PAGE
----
First, let’s take note that there is a racial ambivalence in Puerto Rico that doesn’t exist in America. In Puerto Rico, racial identification is less important than cultural identification. This is why I can identify as black, but if you looked at me from an American perspective, you would find that silly (which goes to show, on the other hand, that the full breadth and scope of black physical expression is seriously skewed in this society). One study showed that some dark-skinned Puerto Ricans will identify as “white” while some light-skinned Puerto Ricans will identify as “black.” We just don’t think of race in the same way Americans do and we are, strictly speaking, a demographer’s nightmare. In the U.S., the opposite is true: racial identification largely, determines cultural identification. Therefore, as I have demonstrated earlier, when asked the all-too divisive question, “What are you?” Puerto Ricans of all colors and ancestry usually answer, “Puerto Rican.” In contrast, most New Yorkers will likely answer, black or white (or maybe even Jewish or “of Italian descent”). I am not saying that Puerto Ricans feel no racial identification, but rather that cultural identification is more important.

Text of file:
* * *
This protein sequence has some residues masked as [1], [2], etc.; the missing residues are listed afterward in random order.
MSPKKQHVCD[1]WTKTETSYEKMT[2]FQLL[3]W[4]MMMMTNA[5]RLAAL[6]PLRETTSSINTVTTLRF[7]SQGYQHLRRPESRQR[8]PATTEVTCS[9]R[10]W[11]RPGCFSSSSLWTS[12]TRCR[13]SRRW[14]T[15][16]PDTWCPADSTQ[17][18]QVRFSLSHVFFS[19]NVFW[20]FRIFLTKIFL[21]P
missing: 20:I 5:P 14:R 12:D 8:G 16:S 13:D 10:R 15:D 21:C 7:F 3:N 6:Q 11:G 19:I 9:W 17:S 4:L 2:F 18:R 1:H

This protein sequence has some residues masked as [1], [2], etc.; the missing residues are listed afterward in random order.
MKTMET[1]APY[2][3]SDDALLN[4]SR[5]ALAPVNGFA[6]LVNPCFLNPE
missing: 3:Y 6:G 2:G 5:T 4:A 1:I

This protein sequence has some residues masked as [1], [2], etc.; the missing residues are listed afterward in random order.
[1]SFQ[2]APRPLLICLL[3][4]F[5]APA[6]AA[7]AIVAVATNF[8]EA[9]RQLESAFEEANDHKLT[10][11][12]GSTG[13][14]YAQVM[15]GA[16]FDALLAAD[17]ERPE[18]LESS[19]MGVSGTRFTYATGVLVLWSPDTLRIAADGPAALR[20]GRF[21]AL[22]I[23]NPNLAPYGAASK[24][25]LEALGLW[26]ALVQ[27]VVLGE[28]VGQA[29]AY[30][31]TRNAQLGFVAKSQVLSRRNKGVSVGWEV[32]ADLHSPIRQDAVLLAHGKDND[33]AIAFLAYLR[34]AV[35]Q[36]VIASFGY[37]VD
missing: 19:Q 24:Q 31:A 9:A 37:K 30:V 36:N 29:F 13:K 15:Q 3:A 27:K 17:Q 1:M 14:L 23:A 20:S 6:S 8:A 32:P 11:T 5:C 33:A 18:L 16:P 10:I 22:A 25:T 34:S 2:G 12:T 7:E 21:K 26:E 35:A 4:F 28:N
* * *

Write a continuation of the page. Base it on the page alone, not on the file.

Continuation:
Another important factor is that Puerto Ricans’ perceptions of race are based more on phenotypic and social definitions of what is a person than on genotypic knowledge about an individual. Put simply, physical and social appearance, instead of biological classification, is used to define race. In the U.S., the legal definition of white meant that the biological offspring of a mixed race union would be considered black (i.e., the “one drop” rule). In that way, the children of a white slave owner and a black slave would still be considered slaves. This legal definition did not exist in Puerto Rico (and other Spanish-speaking Caribbean islands). The progeny of slave and master were considered free.

For Puerto Ricans, a white appearing offspring of an interracial couple could be considered white. On the other hand, an obviously dark-skinned person may not be considered as black (as defined by Americans), especially if there are other mitigating factors, class being a prime consideration.